Author(s): Dianne Snowden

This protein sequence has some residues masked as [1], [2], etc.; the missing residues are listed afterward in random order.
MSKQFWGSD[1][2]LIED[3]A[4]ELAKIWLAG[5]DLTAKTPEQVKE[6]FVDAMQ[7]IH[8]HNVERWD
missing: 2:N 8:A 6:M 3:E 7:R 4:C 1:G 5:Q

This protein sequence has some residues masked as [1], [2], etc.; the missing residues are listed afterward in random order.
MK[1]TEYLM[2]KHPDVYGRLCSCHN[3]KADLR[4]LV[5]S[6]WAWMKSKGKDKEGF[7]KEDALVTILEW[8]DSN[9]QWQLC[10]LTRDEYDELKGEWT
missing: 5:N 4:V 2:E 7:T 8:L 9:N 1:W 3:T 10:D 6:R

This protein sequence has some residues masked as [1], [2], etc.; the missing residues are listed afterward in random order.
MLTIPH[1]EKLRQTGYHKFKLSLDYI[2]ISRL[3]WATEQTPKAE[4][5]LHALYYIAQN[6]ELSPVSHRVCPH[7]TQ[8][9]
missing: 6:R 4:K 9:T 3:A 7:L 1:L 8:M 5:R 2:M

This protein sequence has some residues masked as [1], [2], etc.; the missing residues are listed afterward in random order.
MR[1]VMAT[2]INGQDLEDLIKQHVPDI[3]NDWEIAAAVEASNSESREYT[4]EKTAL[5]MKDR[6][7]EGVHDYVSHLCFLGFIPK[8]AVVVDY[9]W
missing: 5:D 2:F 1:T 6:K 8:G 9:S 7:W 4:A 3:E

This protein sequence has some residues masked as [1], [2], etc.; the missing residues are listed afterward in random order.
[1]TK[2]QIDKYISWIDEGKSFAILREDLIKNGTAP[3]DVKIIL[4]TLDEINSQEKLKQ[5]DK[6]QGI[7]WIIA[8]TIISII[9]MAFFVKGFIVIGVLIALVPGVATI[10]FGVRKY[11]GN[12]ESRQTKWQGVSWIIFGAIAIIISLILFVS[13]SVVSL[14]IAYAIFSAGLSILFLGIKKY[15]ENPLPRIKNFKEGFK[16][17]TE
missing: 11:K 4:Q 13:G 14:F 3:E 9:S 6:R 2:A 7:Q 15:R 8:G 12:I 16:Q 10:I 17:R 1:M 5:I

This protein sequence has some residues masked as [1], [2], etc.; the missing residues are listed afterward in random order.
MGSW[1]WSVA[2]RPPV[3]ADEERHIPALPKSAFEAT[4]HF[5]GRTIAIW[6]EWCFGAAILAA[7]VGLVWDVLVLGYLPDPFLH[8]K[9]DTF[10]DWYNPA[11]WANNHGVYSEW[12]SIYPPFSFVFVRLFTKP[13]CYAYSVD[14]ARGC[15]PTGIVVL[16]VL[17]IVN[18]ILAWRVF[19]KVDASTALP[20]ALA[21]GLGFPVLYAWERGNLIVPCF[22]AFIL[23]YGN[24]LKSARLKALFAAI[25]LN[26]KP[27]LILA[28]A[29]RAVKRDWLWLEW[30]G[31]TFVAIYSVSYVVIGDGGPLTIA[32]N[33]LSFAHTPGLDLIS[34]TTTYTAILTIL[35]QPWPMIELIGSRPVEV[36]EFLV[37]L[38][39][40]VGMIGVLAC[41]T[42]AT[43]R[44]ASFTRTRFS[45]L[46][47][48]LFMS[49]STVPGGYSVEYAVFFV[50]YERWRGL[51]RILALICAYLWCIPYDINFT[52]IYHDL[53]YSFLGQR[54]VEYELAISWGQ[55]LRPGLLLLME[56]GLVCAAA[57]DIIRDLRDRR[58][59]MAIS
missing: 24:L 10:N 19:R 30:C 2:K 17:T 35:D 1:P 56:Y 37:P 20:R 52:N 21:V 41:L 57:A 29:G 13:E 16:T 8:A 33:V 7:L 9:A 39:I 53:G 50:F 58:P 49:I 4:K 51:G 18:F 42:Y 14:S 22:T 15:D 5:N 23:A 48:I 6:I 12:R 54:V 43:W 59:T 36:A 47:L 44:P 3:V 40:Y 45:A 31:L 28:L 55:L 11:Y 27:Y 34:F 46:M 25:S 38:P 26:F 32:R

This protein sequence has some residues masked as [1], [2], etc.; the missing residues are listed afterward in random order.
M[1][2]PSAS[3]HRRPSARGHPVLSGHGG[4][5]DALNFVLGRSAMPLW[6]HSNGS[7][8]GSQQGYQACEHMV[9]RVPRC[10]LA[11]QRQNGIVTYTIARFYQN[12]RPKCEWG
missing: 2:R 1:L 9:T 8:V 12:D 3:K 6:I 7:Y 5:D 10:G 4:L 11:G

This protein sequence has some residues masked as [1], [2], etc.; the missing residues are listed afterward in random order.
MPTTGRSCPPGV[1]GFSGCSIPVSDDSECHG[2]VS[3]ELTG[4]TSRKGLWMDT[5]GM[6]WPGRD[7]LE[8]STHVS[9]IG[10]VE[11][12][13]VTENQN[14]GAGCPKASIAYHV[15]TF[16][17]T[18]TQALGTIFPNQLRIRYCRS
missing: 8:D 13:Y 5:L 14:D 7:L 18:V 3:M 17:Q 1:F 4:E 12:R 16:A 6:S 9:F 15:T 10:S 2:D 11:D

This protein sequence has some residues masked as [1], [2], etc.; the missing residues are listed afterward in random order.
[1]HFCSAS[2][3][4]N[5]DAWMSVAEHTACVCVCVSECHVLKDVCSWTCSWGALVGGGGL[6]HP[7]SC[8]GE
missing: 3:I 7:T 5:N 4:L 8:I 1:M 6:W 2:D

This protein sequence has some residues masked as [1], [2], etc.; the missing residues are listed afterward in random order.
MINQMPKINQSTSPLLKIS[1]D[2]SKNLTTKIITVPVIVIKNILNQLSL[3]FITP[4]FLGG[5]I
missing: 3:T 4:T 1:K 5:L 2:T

Between 1841 and 1853, nearly 250 women were transported from Ireland to Van Diemen's Land on the other side of the world for committing arson. During the Great Famine, the number of Irish women transported for arson increased dramatically. In comparison, only small numbers of other convicts were transported for arson.Many of these Irish women committed arson in order to be transported. Why did these women commit arson and not some other crime? What led to the increase in numbers? Why didn't the women simply emigrate if they wanted a better life? White Rag Burning reveals the answers to these questions and in doing so, tells the individual stories of the convict women.The arsonists were poor and actively sought to change their circumstances and improve their conditions. This book looks at the Irish experience of the arsonists, when and where they were tried and their motivation in committing arson. The book follows them to Van Diemen's Land and explores their colonial experience, when they were under sentence and when they were free.The story of the Irish arsonists is a remarkable one, challenging the idea that Irish convict women were passive victims, particularly during the years of the Great Famine. Using original records, this study reveals the reality of convict life together with the legacy left by these women in Tasmania and beyond.